Last time we were there, I met a delightful young children’s writer working at the Spanish Quarter (a living history complex) who shared this gem with me: Randolph Caldecott (1846-1886) is buried there. He had traveled to the climate in an attempt to improve his ailing health, but died soon after arriving, a month shy of his 40th birthday. The Caldecott Medal
, given to “the artist of the most distinguished American picture book for children” was first awarded in 1938.
On our previous trip, and again this time, I went to pay my respects at his grave. [This year I was particularly keen to go, since next weekend I’m heading up to a Highlights Founders Workshop
for illustrators. Yee-hi! I’ve been to one other – on poetry.]
Evergreen Cemetery is unassuming and off the beaten path, but peaceful and well maintained. My only real company both times included birds (woodpeckers, a hawk, and others) and squirrels and some lively Florida bugs.
The grave is maintained by the Friends of the Library of St. Johns County, Inc., and the Randolph Caldecott Society of America
. A 2005 plaque on the grave reads: “…As a tribute to his life and art, this burial site is designated a Literary Landmark by Friends of Libraries USA.”
One of my favorite books is Randolph Caldecott’s Picture Books (Huntington Library Classics, 2007
), which includes copies of nine of the works in the Library’s collection (songs and rhymes made into books), including The Three Jovial Huntsmen
and The Diverting History of John Gilpin
. I particularly like the note in the introduction that in Sing a Song for Sixpence
, Caldecott “ didn’t want children to think that the maid had permanently lost her nose to the blackbird…,” and therefore he added a verse:
The Maid was in the Garden
Hanging out the Clothes-;
There came a little Blackbird,
And snapped off her Nose.
But there came a Jenny Wren
And popped it on again.
The book is beautifully bound with thick, creamy pages perfectly setting off the sepia line drawings and colored wood engravings which still seem fresh today.
Quoting from the Randolph Caldecott Society of America
A friend of Mr. Caldecott, Fredrick Locker-Lampson, summed up Randolph Caldecott's work with these words: "It seems to me that Caldecott's art was of a quality that appears about once in a century. It had delightful characteristics most happily blended. He had a delicate fancy, and humor was as racy as it was refined. He had a keen sense of beauty and to sum up all, he had charm."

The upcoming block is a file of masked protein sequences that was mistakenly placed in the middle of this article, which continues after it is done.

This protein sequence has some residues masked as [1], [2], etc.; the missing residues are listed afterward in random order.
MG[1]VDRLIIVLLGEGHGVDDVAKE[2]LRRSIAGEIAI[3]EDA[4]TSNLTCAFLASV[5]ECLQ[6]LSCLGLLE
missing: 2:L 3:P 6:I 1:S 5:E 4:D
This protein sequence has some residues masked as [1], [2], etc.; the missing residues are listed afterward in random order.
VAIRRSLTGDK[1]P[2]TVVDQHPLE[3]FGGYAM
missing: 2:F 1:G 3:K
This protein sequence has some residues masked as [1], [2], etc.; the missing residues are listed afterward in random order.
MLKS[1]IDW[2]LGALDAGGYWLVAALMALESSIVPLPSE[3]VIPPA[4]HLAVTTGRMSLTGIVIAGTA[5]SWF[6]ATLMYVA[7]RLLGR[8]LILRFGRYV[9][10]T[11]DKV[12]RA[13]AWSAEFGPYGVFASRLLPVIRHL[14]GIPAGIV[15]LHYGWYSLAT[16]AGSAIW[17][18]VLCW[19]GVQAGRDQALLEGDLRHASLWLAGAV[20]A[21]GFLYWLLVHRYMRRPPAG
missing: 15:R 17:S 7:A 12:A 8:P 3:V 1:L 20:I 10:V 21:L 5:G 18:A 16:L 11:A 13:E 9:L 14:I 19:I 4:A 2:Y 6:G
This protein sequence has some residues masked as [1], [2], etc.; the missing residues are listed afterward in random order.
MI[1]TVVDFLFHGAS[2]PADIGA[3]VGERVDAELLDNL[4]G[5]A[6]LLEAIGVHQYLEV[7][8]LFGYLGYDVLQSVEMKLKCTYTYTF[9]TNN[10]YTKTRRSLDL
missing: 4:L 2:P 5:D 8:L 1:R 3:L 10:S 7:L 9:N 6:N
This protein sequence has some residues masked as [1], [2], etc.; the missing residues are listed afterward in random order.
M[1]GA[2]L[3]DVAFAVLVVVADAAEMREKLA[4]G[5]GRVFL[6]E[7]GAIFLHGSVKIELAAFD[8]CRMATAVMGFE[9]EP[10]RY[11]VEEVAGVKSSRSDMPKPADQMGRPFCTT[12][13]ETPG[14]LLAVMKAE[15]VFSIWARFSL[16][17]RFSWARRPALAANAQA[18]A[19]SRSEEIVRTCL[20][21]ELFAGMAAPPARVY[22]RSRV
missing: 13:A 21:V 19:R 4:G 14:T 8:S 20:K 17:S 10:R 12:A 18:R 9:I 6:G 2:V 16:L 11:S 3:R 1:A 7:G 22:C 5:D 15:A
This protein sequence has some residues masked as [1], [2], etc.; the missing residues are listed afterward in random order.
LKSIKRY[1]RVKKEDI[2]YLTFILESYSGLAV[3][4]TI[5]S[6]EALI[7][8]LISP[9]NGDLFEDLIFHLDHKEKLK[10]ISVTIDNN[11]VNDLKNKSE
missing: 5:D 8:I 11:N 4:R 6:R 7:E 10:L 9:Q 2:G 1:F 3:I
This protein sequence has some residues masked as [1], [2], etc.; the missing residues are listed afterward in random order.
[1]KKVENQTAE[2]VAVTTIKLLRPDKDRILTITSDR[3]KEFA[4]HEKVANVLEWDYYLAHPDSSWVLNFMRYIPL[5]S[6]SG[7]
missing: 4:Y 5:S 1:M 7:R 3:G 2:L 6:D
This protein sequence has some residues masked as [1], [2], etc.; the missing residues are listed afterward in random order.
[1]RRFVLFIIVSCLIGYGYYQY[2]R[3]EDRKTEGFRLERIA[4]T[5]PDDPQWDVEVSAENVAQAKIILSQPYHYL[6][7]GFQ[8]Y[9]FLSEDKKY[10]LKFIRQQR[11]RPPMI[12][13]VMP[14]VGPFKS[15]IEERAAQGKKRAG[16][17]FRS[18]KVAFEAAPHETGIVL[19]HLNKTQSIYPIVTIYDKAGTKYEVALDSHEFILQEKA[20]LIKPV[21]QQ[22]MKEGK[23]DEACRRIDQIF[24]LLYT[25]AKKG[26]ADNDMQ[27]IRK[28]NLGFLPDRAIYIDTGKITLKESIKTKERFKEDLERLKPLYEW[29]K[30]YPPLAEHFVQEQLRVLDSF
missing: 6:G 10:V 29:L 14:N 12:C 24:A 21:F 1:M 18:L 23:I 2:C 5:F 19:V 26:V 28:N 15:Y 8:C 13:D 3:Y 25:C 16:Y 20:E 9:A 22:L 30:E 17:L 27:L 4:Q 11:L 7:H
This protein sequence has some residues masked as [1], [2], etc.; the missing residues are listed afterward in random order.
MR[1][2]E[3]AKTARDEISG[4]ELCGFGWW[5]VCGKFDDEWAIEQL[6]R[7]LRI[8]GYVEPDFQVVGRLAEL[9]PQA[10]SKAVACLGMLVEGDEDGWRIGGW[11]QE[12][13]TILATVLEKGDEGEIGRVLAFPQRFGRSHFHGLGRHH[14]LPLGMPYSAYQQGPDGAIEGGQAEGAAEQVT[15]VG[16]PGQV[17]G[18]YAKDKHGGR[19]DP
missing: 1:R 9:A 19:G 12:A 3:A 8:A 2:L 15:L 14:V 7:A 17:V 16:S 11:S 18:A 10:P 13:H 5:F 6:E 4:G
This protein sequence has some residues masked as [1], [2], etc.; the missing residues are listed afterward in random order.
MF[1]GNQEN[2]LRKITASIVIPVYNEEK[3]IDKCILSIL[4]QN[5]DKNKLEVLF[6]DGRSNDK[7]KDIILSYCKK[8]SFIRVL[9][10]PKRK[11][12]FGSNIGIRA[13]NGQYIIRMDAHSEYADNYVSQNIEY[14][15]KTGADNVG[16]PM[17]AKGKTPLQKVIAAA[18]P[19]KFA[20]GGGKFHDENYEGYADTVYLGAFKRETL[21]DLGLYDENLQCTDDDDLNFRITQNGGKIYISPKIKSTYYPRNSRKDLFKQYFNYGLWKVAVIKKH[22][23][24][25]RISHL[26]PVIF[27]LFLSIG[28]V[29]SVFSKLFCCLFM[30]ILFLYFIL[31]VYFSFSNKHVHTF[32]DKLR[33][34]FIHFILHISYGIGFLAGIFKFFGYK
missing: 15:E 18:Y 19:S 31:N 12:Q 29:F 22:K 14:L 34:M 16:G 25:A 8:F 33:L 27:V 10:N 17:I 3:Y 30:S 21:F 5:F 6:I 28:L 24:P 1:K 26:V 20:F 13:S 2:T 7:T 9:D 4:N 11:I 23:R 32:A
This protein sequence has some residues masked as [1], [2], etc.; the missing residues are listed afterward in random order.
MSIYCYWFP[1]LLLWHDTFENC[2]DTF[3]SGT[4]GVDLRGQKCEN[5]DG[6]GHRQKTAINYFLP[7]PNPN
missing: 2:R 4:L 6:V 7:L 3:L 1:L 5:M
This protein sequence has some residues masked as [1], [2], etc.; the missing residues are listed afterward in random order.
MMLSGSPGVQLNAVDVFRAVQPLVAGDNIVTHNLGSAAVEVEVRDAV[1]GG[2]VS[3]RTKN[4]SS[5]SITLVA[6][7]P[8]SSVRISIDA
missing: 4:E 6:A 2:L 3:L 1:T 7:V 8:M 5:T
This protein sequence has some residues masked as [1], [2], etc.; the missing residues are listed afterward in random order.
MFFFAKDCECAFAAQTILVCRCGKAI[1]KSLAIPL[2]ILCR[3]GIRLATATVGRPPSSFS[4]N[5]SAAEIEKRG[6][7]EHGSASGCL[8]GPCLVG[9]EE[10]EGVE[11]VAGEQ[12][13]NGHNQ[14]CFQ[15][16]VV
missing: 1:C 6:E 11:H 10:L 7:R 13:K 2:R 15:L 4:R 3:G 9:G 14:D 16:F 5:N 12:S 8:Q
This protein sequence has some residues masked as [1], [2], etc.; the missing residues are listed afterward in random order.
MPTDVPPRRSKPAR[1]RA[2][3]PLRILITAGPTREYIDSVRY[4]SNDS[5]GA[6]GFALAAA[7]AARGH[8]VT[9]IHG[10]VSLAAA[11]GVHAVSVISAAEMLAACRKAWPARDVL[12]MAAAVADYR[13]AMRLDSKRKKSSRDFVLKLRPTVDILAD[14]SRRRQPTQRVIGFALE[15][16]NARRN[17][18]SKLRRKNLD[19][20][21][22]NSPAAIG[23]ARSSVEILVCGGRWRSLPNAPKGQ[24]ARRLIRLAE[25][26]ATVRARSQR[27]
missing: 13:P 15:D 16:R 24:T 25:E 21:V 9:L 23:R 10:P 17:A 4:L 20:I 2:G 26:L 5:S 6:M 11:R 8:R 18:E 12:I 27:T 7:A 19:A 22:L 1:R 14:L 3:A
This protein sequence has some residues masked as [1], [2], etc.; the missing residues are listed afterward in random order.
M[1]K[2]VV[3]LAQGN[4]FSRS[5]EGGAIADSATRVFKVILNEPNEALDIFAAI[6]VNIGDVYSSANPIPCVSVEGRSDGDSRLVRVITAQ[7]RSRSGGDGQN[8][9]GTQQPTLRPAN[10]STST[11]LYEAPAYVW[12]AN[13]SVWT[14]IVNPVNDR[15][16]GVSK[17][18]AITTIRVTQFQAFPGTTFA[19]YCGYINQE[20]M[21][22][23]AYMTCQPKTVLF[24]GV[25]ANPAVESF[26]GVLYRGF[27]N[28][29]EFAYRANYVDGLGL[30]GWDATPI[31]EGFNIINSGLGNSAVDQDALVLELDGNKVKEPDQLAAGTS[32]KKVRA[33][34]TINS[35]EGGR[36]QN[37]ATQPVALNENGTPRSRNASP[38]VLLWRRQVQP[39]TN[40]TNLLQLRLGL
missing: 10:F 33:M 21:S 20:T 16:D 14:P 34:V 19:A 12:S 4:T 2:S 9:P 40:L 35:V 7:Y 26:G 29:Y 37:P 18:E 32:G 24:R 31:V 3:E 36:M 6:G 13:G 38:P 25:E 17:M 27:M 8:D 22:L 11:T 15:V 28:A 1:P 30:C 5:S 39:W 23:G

For more delightful, racy, charming poetry, visit Irene for the Poetry Friday Roundup
April 8, 2011
1.) Paula Puckett 2.) some of her fiber creations........... 3.) Riley, 5, shares some carrots
Who did? Paula B. Puckett: my dear friend, SCBWI conference travelling buddy, fellow writer and illustrator and critique group member. I know today is Poetry Friday (click here for Roundup
), but I'm interrupting strictly poetic posts to share something fun.
Today, Paula's family hosted what's becoming an annual "alpaca shearing and pot luck lunch" for family and friends at their beautiful farm nestled in the North Georgia mountains.
I've always had a thing for alpacas and have enjoyed getting to visit hers. Today's shearing was interesting. The animals are laid out one at a time on special mats, and then the shearers go to work, removing the gorgeous, thick fleece with skilled hands. The process only takes a few minutes, and then the animal is trotting off to rejoin the herd. I'm thinking Paula's alpacas are going to be thankful come Sunday they're in short coats - we're supposed to have temps in the 80s! (more…)
March 29, 2011
THE THREE LITTLE PIGS VISIT WEST VIRGINIA
I just received in the mail something worth celebrating. In November, I had the great privilege to (drive through an early snow! and) visit several schools in and near Charleston, West Virginia. The West Virginia Symphony Orchestra
brings arts to the schools with more innovative programs than I could possibly list. Betty King, Vice President of Education/Operations, invited me up as part of an initiative culminating in a "Song of the Wolf" performance for the students.
Students participated in all kinds of Three-Little-Piggy-themed projects. Ms. Adkins's second grade class from Flinn Elementary School wrote and illustrated their own original story, THE THREE LITTLE PIGS VISIT WEST VIRGINIA. I was honored to get to read it when I spent some time in their classroom - what a dedicated teacher and creative students! (more…)
February 21, 2011
You can’t really say “nonfiction,” “nature,” and “SCBWI Southern Breeze” in the same sentence without saying Sarah C. Campbell! In addition to being a wonderful volunteer in our region (hailing from Mississippi), Sarah is an award-winning author and illustrator of spectacular books for children.
Her first book, WOLFSNAIL – A Backyard Predator (illustrated with photographs by the author and her talented husband, Richard P. Campbell) has won too many awards to list here (really!), including being named a Theodor Seuss Geisel Honor Book and a Notable Children’s Book from the American Library Association. GROWING PATTERNS – Fibonacci Numbers in Nature is a 2011 ALA Notable Children’s Book and a 2011 Outstanding Science Trade Book for Students K-12. Both have won Cooperative Children’s Book Center (CCBC) Choices awards, and both books are published by Boyds Mills Press.